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Proximity Effect in Transmission Lines

Proximity Effect 

The non-uniform distribution of alternating current in a conductor due to the presence off/other current carrying conductors in the Vicinity, is called as proximity effect. The proximity effect increases the effective resistance of the conductor and is always associated with the magnetic fields of two or more conductors in the Vicinity.


Proximity Effect

Proximity Effect in transmission lines

Consider two conductors placed in the vicinity as shown in figure. Let each conductor be divided in to three parts of equal cross—section. This form three parallel loops i.e., 1-1'  2-2' and 3-3'. The flux linking loop 1-1‘ is least and hence its inductance will be less which inturn causes higher current density at the inner edges of the conductor. Similarly the flux linking loop of 2-2‘ and 3-3' will be more and hence the inductance will be more which gives rise to lower current densities as we move towards the outer edge. This shows that the distribution of alternating current is nonuniform.
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Skin Effect in Transmission Lines

Skin Effect

The alternating current flowing through the conductor is non-uniformly distributed throughout its length. This is because the outer strands of the conductor (i.e., the strands which form the surface of the conductor) carry more current than the inner strands (i.e., the strands which are closer to the center of the conductor). This non-uniform distribution of current causes an increase in the resistance of the conductor to the flow of alternating current. This effect is known as skin effect and it shown in figure.

Skin Effect in Transmission Lines
Skin Effect in Transmission Lines
This effect is termed because skin effect as the charges flow through the surface (skin) and not through the center of the conductor. The skin effect is absent when the current is DC this is because the direct current flowing through a conductor spreads uniformly throughout the cross—sectional area of the conductor.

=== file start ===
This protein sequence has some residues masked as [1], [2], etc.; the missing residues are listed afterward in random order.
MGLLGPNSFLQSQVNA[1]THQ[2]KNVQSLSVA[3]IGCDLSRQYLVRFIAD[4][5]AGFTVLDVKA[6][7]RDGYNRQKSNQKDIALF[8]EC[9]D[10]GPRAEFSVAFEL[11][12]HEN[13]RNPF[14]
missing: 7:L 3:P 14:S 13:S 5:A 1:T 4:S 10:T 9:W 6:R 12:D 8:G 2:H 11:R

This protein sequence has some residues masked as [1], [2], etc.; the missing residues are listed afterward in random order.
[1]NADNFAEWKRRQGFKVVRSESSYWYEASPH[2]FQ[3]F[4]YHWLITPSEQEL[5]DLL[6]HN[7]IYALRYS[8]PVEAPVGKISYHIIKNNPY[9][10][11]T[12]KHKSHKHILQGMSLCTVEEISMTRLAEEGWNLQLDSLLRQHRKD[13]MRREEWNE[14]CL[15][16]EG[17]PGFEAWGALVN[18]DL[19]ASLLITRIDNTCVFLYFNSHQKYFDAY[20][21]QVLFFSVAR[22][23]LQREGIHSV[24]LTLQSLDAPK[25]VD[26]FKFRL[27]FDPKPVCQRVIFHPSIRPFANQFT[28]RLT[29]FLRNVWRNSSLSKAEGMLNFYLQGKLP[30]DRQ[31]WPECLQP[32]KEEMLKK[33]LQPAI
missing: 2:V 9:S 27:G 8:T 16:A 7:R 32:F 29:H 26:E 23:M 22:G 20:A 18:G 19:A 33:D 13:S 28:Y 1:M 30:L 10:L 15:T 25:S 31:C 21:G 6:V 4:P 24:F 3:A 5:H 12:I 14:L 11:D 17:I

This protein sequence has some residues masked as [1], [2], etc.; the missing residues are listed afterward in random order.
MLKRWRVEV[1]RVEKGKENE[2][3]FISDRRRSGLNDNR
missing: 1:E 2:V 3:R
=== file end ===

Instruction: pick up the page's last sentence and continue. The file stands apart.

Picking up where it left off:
Why Skin Effect Occurs in Transmission Lines ?

The main cause of skin effect is the non-uniformity of flux linkage. The phenomenon of skin effect can be explained as follows:

Consider a multi—stranded conductor composed of ‘n’ number of strand (filaments). The AC current flowing through the inner strands produce flux which links (enclose) the inner strands only. But, the flux produced by the flow of AC current through the outer strands, links (enclose) not only the outer strands but also the inner strands. Thus,,the flux linkage per ampere to the inner strands is higher than the flux linkage per ampere to the outer strands. This causes the inductance (and hence inductive reactances) of inner strands to be much higher than for the outer strands. Thus, higher the impedance lower » is the flow of current. As a result, the outer strands carry more current than the inner strands.

Factors Affecting Skin Effect in Transmission Lines


Skin effect primarily depends on the three important factors,

1. Operating frequencies
2. Size of conductor
3. Type of conductor.

Higher the operating frequency, the greater is the skin effect. The diameter of conductor has a direct relation with skin effect. Bigger the diameter of conductor, higher is the skin effect. The type of conductor also decides the level of skin effect. The skin effect is less incase of a stranded conductor than a solid conductor.
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